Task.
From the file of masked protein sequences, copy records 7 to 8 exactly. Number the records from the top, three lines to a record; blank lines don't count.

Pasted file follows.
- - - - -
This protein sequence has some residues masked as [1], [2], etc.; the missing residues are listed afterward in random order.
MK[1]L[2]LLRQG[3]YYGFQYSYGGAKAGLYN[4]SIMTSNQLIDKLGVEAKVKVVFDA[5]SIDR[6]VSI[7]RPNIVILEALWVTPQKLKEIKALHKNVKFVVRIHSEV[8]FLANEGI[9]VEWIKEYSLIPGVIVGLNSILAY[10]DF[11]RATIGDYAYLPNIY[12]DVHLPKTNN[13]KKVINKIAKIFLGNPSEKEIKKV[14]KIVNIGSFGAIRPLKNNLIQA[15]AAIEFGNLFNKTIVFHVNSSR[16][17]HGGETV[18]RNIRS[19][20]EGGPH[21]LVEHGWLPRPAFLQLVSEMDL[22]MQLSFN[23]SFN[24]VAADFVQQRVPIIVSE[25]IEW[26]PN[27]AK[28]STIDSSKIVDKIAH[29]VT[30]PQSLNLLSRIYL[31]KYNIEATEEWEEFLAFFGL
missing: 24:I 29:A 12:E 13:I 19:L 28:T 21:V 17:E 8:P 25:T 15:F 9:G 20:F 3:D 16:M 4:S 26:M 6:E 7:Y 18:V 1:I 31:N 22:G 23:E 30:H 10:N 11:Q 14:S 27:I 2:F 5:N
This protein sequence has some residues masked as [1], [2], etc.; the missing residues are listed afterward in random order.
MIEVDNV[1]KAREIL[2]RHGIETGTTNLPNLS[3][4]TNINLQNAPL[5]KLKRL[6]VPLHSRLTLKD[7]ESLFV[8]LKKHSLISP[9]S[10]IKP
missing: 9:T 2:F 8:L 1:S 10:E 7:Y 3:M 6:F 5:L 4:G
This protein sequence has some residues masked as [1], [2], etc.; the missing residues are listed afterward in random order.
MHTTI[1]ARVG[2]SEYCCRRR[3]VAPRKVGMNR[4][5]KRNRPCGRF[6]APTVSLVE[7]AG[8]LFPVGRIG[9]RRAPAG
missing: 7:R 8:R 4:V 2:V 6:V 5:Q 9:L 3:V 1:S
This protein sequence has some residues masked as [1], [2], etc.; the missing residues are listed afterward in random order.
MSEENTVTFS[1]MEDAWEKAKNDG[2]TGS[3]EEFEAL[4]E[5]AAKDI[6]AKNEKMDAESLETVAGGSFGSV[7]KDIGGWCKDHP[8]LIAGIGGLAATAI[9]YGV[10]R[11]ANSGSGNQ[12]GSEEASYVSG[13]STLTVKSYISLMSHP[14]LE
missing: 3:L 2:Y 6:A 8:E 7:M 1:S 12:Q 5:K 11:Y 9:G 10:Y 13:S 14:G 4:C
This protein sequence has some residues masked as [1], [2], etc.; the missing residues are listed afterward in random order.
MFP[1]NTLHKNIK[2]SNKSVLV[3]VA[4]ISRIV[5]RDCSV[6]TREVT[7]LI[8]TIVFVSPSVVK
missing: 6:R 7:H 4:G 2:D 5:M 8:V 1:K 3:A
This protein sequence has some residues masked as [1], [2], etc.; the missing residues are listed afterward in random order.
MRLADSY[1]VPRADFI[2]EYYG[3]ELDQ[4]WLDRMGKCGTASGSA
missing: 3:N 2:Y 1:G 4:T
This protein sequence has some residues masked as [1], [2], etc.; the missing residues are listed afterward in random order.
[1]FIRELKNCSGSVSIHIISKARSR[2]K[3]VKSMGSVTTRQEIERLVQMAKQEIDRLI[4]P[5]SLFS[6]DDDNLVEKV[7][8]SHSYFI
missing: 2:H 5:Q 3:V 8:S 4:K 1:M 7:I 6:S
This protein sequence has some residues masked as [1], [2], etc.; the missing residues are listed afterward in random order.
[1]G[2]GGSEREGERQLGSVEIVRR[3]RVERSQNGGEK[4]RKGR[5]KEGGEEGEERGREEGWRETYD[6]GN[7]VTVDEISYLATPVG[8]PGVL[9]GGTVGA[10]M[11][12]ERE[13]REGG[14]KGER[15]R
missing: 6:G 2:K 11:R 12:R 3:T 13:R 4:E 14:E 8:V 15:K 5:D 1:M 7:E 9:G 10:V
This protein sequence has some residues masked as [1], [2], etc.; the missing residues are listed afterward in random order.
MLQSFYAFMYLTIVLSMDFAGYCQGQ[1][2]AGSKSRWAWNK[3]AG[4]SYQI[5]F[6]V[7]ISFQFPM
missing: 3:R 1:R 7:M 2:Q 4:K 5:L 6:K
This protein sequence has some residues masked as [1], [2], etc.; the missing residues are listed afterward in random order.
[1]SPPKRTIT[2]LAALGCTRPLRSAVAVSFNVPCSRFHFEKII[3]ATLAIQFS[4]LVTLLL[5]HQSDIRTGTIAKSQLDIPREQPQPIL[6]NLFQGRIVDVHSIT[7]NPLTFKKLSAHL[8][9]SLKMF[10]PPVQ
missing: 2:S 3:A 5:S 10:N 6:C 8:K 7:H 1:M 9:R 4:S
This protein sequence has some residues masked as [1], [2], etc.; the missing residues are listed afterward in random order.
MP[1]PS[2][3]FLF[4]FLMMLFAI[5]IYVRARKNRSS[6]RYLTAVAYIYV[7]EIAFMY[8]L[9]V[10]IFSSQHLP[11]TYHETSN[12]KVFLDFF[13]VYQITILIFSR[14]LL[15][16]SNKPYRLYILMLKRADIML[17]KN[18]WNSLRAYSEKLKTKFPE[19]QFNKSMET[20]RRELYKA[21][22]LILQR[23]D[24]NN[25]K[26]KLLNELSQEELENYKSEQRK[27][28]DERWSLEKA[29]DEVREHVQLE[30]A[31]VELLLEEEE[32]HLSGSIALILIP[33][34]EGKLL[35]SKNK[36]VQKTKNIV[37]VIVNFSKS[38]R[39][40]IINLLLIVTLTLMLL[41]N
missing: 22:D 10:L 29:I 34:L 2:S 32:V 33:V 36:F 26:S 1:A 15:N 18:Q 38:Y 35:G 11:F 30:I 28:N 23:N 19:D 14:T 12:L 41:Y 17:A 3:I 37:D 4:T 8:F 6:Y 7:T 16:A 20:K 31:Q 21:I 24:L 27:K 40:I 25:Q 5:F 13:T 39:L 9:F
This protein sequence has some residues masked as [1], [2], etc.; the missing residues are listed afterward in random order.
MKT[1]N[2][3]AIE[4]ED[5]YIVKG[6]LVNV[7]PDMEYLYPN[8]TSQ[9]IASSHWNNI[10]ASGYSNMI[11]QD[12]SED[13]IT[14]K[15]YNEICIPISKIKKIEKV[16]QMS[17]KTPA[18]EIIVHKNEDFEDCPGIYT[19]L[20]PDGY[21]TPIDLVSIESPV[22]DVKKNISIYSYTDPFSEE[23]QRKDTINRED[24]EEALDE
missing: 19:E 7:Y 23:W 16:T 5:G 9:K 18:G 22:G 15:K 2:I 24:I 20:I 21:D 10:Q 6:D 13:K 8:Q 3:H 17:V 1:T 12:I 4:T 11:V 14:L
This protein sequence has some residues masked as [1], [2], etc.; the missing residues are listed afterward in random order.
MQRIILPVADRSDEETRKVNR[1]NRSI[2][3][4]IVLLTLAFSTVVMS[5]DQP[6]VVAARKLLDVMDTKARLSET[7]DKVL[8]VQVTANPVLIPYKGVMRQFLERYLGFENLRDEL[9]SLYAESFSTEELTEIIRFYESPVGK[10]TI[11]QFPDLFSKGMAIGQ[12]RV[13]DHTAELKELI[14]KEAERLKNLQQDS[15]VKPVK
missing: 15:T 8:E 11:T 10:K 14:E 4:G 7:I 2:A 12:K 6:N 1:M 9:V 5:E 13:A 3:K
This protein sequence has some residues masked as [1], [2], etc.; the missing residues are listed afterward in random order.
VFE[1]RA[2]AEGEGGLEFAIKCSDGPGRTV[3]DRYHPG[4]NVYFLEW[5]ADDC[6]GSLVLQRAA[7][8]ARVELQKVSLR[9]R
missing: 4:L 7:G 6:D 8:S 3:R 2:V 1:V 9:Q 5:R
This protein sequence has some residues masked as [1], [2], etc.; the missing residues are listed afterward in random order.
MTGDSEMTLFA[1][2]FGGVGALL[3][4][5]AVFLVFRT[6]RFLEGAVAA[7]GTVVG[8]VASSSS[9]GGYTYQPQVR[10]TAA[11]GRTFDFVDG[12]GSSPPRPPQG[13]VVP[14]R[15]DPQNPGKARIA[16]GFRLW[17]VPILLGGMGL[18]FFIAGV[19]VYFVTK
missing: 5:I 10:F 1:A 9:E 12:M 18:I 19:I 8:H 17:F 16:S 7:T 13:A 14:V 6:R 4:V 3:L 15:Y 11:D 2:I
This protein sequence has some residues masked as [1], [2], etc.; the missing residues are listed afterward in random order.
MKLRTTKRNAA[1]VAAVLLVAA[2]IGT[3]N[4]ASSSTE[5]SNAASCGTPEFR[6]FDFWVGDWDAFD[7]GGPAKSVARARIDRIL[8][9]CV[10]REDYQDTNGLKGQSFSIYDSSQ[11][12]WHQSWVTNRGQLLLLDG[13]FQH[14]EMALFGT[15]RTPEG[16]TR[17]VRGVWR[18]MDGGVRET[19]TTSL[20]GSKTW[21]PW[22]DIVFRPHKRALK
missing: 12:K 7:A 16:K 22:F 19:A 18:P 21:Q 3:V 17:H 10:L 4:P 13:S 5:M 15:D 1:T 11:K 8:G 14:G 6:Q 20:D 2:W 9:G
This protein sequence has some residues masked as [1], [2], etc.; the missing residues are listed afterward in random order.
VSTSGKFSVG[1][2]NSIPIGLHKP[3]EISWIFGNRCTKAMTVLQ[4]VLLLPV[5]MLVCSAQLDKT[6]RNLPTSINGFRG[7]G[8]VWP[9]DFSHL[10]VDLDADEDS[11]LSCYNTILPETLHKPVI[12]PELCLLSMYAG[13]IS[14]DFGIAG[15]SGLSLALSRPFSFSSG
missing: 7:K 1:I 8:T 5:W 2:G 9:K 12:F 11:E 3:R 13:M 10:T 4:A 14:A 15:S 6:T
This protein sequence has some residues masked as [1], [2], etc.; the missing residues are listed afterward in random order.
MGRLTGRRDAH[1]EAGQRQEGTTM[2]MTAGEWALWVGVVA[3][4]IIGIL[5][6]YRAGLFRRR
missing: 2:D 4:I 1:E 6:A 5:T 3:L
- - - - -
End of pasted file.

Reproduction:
This protein sequence has some residues masked as [1], [2], etc.; the missing residues are listed afterward in random order.
[1]FIRELKNCSGSVSIHIISKARSR[2]K[3]VKSMGSVTTRQEIERLVQMAKQEIDRLI[4]P[5]SLFS[6]DDDNLVEKV[7][8]SHSYFI
missing: 2:H 5:Q 3:V 8:S 4:K 1:M 7:I 6:S
This protein sequence has some residues masked as [1], [2], etc.; the missing residues are listed afterward in random order.
[1]G[2]GGSEREGERQLGSVEIVRR[3]RVERSQNGGEK[4]RKGR[5]KEGGEEGEERGREEGWRETYD[6]GN[7]VTVDEISYLATPVG[8]PGVL[9]GGTVGA[10]M[11][12]ERE[13]REGG[14]KGER[15]R
missing: 6:G 2:K 11:R 12:R 3:T 13:R 4:E 14:E 8:V 15:K 5:D 1:M 7:E 9:G 10:V